Dozens of stories like these have been passed from person to person; if you have any connection to the cannabis industry, chances are you've heard tales along these lines before. That's why Mary Jane's Medicinals today boasts a presence in more than 300 stores, with thousands of repeat customers. But it's only the beginning for Mertens, who says that she plans to broaden her business and bring the healing across the country, and soon, around the world.
"I'm working on some licensing agreements with different groups in other states," Merlens says of expanding her production facilities outside of Colorado. "I want Mary Jane's to become a national brand."
But it isn't as simple as just scouting locations and starting up shop. Mertens points to the fact that newer companies are entering the market she has long dominated, flush with investment capital and resources she never had. There's also the fact that every state has separate regulations and rules around licensing, so it's an active process to find good partners who can work with her to expand her presence — but plans are underway to have a centralized production facility in place by the time federal legalization rolls around in the US, with facilities in other states working in tandem to support the business.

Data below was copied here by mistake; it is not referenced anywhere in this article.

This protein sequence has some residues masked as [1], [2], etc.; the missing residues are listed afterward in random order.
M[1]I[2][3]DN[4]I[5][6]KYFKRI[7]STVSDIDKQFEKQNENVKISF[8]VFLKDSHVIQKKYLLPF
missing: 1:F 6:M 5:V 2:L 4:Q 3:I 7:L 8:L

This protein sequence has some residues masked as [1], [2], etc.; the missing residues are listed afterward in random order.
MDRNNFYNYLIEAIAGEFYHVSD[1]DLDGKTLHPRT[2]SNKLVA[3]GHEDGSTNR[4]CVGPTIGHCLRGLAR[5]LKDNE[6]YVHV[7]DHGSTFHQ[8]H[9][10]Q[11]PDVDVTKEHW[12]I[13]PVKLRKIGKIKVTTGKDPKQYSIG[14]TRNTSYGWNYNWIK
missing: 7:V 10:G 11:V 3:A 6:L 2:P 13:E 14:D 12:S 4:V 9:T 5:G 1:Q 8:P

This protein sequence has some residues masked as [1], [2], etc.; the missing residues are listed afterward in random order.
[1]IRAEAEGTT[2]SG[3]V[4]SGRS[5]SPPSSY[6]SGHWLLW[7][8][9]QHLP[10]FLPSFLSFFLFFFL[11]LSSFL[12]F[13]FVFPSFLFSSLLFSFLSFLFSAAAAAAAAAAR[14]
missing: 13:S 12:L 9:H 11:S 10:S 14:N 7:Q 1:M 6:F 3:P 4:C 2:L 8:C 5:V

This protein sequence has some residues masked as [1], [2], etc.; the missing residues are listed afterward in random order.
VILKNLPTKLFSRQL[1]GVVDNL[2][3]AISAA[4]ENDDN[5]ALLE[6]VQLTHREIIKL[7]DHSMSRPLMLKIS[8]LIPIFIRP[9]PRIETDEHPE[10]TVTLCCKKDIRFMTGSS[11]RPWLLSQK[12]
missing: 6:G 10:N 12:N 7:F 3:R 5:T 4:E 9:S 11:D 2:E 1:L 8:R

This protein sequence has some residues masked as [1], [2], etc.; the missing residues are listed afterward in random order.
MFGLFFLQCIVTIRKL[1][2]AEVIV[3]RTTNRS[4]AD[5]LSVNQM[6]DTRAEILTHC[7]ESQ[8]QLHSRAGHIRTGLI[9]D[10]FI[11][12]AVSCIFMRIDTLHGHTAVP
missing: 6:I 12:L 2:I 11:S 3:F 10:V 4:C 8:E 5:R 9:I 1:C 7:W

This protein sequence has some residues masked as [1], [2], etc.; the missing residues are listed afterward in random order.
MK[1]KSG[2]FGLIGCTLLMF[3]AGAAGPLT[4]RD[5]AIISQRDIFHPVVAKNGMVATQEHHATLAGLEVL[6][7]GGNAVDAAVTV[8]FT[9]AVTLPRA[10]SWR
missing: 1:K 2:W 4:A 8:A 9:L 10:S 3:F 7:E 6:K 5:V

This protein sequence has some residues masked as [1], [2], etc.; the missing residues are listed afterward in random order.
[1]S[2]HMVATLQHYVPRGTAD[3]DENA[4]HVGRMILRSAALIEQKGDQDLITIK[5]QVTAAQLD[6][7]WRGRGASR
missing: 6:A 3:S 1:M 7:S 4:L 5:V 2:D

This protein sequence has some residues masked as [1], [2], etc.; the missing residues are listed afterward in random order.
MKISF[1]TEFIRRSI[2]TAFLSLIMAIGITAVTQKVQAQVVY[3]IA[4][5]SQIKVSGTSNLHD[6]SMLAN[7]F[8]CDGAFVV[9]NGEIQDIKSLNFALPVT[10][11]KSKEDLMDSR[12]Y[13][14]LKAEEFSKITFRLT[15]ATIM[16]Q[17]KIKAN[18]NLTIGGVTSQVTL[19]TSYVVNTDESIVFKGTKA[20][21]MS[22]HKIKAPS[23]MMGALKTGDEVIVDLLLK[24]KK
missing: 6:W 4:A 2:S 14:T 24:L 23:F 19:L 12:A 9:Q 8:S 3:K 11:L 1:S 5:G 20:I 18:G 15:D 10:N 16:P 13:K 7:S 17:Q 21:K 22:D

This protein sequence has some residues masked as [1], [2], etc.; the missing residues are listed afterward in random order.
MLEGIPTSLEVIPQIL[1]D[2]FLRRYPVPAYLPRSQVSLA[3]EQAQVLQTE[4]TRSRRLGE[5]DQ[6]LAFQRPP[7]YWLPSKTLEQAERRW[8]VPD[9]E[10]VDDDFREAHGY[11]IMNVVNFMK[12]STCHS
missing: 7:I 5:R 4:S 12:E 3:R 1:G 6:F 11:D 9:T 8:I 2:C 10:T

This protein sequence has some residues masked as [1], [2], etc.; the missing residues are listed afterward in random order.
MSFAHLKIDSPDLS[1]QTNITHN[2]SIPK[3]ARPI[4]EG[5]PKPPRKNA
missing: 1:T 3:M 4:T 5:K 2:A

Mertens is also looking to Canada, which will be legalizing marijuana recreationally this Summer. If the US proves too slow to legalize, she'll join the many companies who are considering moving their business up north where they'll be able to ship internationally, something that is currently prohibited in America.
For now, though, Mertens will continue to grow Mary Jane's Medicinals in the way she has over the last eight years: by testing new products, launching new products, and believing in what she creates. In a lot of ways, she's become an evangelist for cannabis, bringing hope to people who may never have had the subject cross their minds.
"The topicals are really exciting because they're a really effective ambassador for the plant," she told me, "especially for older folks who may be more conservative or have been subject to all the propaganda throughout their whole lives."
"It's a far less intimidating way that people can experience the medicinal benefits of cannabis. You're not going to get high, you're not smoking something, you're not eating a brownie — you're just putting something on your skin."
Ultimately, that's a fact that bears repeating: with Mary Jane's Medicinals, Dahlia Mertens created a market for alternative healing that is unlike any other in recent memory, one that is winning over hearts and minds each and every day. The more people tell their stories, the more the brand will continue to grow — and the closer Mertens will come to her goal of giving the gift of healing to the world around her. And we'll be cheering her on every step of the way.